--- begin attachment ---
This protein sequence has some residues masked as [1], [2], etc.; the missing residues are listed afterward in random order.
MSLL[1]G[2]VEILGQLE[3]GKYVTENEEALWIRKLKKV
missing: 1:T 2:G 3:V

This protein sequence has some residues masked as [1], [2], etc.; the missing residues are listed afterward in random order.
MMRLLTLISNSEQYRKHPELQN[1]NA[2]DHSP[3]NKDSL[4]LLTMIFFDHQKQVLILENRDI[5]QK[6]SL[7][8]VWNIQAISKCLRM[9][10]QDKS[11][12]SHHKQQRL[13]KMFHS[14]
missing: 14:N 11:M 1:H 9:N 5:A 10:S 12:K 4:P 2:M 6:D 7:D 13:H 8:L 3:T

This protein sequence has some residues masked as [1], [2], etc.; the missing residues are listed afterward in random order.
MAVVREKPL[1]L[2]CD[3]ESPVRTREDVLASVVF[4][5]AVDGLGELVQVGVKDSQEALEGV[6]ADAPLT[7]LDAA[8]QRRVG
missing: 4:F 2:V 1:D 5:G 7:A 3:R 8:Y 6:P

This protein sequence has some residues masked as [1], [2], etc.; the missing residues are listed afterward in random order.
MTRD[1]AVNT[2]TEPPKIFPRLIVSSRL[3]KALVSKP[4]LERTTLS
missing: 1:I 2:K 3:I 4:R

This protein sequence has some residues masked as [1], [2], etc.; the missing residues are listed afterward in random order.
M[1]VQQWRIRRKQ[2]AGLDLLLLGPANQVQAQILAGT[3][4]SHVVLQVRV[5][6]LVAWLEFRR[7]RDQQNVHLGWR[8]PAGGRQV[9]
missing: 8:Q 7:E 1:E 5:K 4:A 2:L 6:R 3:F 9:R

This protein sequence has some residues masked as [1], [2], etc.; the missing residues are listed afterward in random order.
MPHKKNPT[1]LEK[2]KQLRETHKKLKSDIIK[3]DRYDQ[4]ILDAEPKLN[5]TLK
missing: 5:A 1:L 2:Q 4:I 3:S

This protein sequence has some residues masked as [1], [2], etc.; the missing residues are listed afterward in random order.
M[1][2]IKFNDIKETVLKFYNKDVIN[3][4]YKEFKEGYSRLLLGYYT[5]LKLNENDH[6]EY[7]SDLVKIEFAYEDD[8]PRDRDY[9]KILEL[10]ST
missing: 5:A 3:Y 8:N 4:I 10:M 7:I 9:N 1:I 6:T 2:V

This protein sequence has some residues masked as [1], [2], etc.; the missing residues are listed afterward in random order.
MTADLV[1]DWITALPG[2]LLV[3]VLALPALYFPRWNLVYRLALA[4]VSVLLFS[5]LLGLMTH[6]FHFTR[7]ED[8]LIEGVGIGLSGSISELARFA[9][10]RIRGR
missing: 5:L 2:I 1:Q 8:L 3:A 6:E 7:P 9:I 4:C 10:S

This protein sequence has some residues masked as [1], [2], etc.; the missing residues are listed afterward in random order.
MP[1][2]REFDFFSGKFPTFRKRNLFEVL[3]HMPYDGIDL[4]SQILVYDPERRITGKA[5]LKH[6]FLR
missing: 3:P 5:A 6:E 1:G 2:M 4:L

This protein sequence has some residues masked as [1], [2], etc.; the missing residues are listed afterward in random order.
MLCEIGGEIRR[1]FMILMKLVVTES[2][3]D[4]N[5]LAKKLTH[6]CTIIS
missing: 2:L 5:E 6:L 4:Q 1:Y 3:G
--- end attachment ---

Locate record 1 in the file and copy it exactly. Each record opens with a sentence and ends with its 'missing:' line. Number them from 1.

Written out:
This protein sequence has some residues masked as [1], [2], etc.; the missing residues are listed afterward in random order.
MSLL[1]G[2]VEILGQLE[3]GKYVTENEEALWIRKLKKV
missing: 1:T 2:G 3:V